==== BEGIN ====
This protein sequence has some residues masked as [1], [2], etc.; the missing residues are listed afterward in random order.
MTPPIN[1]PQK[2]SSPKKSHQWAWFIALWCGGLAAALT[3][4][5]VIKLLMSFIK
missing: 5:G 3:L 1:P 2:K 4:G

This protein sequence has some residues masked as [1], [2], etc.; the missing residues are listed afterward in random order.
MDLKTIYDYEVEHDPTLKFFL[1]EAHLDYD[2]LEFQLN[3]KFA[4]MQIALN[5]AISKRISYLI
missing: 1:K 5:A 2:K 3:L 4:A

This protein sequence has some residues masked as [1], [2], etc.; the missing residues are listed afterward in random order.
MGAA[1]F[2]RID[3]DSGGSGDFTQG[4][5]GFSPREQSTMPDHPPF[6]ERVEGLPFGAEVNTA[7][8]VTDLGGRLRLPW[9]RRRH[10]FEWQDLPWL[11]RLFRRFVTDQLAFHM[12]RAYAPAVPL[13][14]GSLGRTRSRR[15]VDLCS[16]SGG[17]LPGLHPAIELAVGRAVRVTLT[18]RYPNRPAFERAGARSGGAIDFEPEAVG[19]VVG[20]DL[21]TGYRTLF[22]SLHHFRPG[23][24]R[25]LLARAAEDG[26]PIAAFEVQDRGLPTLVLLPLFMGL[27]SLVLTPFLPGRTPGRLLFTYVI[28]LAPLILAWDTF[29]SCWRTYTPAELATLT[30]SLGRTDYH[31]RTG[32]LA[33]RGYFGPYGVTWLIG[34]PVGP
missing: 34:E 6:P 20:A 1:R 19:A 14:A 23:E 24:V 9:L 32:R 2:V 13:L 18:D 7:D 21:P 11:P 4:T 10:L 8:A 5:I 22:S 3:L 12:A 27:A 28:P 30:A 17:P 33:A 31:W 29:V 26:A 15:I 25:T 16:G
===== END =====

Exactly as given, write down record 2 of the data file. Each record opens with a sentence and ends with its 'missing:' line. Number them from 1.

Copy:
This protein sequence has some residues masked as [1], [2], etc.; the missing residues are listed afterward in random order.
MDLKTIYDYEVEHDPTLKFFL[1]EAHLDYD[2]LEFQLN[3]KFA[4]MQIALN[5]AISKRISYLI
missing: 1:K 5:A 2:K 3:L 4:A